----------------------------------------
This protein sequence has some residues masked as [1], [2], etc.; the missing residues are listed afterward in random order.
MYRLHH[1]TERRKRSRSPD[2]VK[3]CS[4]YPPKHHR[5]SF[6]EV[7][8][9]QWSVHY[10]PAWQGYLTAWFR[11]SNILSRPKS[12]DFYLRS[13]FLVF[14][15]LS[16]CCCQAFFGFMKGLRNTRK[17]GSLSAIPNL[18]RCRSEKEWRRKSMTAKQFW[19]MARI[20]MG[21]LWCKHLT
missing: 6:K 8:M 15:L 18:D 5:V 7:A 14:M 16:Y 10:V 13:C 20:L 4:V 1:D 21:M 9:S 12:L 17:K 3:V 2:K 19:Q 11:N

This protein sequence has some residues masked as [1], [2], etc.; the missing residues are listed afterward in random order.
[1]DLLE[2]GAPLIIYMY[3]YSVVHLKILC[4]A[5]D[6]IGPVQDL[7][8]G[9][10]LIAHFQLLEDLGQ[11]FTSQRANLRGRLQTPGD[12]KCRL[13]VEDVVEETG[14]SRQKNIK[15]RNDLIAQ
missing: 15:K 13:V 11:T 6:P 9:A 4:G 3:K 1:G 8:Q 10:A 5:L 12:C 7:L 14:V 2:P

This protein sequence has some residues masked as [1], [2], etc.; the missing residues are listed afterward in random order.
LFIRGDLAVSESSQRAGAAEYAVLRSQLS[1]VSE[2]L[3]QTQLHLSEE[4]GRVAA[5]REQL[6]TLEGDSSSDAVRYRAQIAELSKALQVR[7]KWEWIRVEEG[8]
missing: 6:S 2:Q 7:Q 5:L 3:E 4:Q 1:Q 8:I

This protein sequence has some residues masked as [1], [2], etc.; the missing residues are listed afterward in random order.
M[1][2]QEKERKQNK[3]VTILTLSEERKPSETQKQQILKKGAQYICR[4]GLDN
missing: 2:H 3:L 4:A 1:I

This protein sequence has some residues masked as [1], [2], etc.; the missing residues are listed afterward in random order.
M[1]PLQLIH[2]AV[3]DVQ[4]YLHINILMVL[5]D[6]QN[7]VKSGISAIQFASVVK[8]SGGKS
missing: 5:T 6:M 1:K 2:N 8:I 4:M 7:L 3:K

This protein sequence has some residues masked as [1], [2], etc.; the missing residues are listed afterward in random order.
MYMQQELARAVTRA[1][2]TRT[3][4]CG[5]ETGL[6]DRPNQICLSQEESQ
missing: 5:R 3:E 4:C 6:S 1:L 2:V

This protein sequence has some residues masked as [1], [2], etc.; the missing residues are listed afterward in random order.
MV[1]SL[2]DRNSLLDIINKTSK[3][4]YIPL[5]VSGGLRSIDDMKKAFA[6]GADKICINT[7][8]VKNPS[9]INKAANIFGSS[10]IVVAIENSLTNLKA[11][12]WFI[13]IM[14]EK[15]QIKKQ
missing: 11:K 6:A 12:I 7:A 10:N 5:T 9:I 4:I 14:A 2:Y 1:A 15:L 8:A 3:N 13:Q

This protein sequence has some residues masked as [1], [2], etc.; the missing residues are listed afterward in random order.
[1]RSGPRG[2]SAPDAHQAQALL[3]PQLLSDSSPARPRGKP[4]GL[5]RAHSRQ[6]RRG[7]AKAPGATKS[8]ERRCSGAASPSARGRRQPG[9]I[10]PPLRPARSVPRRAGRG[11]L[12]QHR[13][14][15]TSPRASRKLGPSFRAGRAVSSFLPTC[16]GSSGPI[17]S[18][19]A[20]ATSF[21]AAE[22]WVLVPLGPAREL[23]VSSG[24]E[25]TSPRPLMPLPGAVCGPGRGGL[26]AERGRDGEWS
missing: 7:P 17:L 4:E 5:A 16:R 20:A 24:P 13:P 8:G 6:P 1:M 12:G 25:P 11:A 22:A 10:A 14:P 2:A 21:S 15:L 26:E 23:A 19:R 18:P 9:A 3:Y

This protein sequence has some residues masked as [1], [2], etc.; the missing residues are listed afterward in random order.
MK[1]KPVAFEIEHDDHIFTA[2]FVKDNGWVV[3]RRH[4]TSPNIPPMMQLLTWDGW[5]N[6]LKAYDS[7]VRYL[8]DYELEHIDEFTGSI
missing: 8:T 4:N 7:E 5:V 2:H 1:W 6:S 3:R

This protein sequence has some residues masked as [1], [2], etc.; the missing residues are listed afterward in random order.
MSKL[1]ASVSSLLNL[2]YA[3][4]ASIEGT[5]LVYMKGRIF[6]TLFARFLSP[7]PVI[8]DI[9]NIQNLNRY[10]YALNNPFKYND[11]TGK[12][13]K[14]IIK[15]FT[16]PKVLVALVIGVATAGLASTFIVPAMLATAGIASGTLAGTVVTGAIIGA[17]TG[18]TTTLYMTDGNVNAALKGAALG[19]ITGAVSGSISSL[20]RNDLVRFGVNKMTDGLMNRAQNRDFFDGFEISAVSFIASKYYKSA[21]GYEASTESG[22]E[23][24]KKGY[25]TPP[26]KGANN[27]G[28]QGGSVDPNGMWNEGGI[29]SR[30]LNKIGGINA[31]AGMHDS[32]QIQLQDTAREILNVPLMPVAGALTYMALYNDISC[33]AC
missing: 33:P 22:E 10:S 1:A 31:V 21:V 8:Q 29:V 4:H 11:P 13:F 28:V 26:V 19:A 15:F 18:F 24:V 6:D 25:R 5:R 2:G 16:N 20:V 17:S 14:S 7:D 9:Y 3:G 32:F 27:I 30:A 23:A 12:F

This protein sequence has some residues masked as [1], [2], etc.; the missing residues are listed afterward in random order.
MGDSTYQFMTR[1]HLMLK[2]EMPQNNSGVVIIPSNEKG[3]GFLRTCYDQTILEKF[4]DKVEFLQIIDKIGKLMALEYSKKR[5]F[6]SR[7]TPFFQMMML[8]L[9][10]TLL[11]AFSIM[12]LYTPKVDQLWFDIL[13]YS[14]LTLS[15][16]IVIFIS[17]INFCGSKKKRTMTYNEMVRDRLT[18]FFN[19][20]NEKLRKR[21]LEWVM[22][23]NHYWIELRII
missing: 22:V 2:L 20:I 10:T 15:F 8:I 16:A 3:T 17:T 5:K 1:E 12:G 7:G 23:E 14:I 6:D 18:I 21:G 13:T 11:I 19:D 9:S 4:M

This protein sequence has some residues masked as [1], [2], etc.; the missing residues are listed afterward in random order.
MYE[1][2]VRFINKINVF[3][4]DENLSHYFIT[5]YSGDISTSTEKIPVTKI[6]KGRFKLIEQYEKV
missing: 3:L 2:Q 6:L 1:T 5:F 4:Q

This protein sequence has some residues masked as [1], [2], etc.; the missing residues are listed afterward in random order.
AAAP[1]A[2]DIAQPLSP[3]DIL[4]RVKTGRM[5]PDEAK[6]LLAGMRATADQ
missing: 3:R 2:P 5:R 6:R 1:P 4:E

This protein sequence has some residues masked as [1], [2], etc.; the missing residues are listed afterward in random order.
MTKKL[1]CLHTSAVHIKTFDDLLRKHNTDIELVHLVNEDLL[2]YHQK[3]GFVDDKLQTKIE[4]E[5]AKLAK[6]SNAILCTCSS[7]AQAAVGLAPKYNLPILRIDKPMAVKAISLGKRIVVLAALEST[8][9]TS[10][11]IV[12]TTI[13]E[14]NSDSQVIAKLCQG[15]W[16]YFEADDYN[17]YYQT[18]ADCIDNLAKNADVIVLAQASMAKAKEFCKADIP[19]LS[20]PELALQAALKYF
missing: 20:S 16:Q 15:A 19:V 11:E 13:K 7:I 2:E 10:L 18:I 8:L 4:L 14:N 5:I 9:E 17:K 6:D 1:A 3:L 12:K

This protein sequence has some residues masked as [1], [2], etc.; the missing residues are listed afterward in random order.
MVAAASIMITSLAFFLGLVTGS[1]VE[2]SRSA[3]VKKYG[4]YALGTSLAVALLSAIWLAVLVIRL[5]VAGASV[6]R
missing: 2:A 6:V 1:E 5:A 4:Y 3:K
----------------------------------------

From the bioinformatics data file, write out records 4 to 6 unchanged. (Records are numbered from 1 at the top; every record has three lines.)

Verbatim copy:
This protein sequence has some residues masked as [1], [2], etc.; the missing residues are listed afterward in random order.
M[1][2]QEKERKQNK[3]VTILTLSEERKPSETQKQQILKKGAQYICR[4]GLDN
missing: 2:H 3:L 4:A 1:I

This protein sequence has some residues masked as [1], [2], etc.; the missing residues are listed afterward in random order.
M[1]PLQLIH[2]AV[3]DVQ[4]YLHINILMVL[5]D[6]QN[7]VKSGISAIQFASVVK[8]SGGKS
missing: 5:T 6:M 1:K 2:N 8:I 4:M 7:L 3:K

This protein sequence has some residues masked as [1], [2], etc.; the missing residues are listed afterward in random order.
MYMQQELARAVTRA[1][2]TRT[3][4]CG[5]ETGL[6]DRPNQICLSQEESQ
missing: 5:R 3:E 4:C 6:S 1:L 2:V